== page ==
It’s interesting that animals can feel sleep deprivation as well. When fruit flies were made to stay awake during the time they were supposed to be asleep, they tried to make that up by sleeping the next chance they got, just like we do.

Some birds and sea mammals can sleep with only one half of their brain. This process is called uni-hemispheric sleep and can last up to two hours. That allows them to rest while still staying alert in case some predators comes nearby.

But why have we evolved to sleep in one long interval instead of having a few shorter ones during the whole day? It appears that it is safer to have one long period of sleep, especially during the night, where our primary sense – our vision, is not at it’s best.

Scientists also hypothesize that sleep patterns in our human lineage have also changed to support the development of higher intelligence. Great apes, while still sleeping in the trees, have started making nests, which allowed them a more stable environment for sleep. As we left the trees, the ground has given us even more sleep stability, which allowed us to get more quality sleep. Better rest gave us the opportunity to spend more time socializing and learning, which lead to higher intelligence.

Genes and Sleep

Genetic background may have a significant role in how much sleep we need. Scientists have identified multiple genes involved with sleep and sleep disorders, as well as “clock” genes that affect our circadian rhythms and timing of sleep. A lot of genes in the cerebral cortex change their expression during sleep and wake periods. Genetic models such as worm, zebrafish and fruit fly are helping scientists identify molecular mechanisms and genes responsible for sleep and sleep disorders.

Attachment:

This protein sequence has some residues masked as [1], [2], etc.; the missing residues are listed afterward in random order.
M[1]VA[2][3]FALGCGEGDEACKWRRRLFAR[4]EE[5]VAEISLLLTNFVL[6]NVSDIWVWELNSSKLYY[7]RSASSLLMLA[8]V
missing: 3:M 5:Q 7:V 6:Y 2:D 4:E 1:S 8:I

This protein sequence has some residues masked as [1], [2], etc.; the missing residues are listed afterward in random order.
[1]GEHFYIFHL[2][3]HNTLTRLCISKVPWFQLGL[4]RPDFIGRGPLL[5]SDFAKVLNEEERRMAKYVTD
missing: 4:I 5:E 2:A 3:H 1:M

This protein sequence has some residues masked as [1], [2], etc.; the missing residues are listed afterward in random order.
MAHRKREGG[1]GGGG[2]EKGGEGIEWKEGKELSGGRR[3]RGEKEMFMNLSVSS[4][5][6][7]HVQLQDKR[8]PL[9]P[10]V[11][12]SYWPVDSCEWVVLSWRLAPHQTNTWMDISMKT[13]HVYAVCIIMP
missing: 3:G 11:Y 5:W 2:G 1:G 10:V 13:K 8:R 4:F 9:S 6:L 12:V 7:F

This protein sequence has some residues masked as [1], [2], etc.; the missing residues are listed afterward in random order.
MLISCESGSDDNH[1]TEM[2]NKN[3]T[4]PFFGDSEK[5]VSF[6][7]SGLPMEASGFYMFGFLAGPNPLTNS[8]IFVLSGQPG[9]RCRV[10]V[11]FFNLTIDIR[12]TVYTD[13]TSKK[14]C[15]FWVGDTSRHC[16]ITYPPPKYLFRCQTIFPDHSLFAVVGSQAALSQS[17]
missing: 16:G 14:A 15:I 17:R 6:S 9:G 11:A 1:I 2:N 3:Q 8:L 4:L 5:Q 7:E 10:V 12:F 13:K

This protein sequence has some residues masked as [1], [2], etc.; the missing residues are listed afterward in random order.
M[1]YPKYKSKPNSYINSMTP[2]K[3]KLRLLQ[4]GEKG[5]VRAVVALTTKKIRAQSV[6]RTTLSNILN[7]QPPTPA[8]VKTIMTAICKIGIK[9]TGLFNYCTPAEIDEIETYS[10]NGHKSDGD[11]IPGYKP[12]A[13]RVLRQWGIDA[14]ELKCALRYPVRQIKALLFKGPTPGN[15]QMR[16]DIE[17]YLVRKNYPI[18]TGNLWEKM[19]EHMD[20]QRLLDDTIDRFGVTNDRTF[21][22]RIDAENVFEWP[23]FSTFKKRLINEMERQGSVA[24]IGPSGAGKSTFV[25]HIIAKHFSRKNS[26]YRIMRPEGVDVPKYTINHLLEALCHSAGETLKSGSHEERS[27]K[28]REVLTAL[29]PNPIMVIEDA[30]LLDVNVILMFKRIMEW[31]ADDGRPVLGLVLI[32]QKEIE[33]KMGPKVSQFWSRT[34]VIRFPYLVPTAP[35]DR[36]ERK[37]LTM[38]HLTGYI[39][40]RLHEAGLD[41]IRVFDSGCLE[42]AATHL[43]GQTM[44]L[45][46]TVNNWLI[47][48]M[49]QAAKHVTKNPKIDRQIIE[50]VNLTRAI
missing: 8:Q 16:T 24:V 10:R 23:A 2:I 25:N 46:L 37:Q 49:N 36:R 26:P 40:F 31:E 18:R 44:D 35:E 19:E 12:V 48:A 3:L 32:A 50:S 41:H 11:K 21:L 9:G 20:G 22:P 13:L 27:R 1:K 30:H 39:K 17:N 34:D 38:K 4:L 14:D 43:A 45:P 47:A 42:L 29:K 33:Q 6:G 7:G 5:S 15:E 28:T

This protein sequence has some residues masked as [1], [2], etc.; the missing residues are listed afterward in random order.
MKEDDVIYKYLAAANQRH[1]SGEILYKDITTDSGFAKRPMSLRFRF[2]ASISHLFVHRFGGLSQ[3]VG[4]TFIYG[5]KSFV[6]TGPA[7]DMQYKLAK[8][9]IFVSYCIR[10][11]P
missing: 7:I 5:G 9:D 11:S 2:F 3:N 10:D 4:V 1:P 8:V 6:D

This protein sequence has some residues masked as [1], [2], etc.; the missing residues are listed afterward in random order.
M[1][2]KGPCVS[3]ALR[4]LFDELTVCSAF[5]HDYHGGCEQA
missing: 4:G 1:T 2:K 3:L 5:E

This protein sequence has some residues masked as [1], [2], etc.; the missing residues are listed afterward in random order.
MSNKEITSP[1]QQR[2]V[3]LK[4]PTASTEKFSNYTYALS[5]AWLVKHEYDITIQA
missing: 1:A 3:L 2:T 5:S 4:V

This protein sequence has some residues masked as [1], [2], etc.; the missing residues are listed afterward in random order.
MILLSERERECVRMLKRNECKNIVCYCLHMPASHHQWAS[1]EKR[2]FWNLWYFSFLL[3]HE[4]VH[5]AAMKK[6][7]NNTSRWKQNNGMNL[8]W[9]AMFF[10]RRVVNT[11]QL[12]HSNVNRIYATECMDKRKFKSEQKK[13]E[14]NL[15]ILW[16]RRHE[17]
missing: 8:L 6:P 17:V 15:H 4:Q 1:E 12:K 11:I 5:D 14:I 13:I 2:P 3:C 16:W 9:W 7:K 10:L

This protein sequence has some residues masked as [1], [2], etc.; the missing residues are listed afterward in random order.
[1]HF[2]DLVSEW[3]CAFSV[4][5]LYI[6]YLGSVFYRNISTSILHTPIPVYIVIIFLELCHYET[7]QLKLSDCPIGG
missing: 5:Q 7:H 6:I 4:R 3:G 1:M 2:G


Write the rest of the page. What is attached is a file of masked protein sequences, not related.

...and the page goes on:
Benefits of Sleep

We all know the feeling of moodiness and irritation, once you miss one night of sleep. Even though an occasionally missed sleep won’t cause you long term problems; chronic sleep deprivation is bad for your health. Sleep is essential for maintaining your body and mind.

Sleep improves health. If you are sleep deprived for days, you might start gaining weight and getting sick. It also affects your metabolism and stress levels. These changes can lead to high blood pressure, increased body temperature, weight gain, diabetes, inflammation, and a reduced ability to fight off pathogens and infections.

It also affects learning and memory. REM sleep helps you remember procedures and foreign languages, and it helps with your logic ability, as well as your ability to process emotions. A good night’s sleep will allow you to be more concentrated the following day, and to perform tasks better.

Sleep helps you conserve energy and regenerate body and mind. Some studies even argue that the main reason why we sleep is to let our neurons have the maintenance they need. Without it, our neurons would be under too much pressure all the time, so giving them the required rest and time to do some housekeeping is essential for their excellent functioning.

How To Improve Your Sleep – Sleeping Tips

Since sleeping is so important, here are some tips on how to get the best out of it.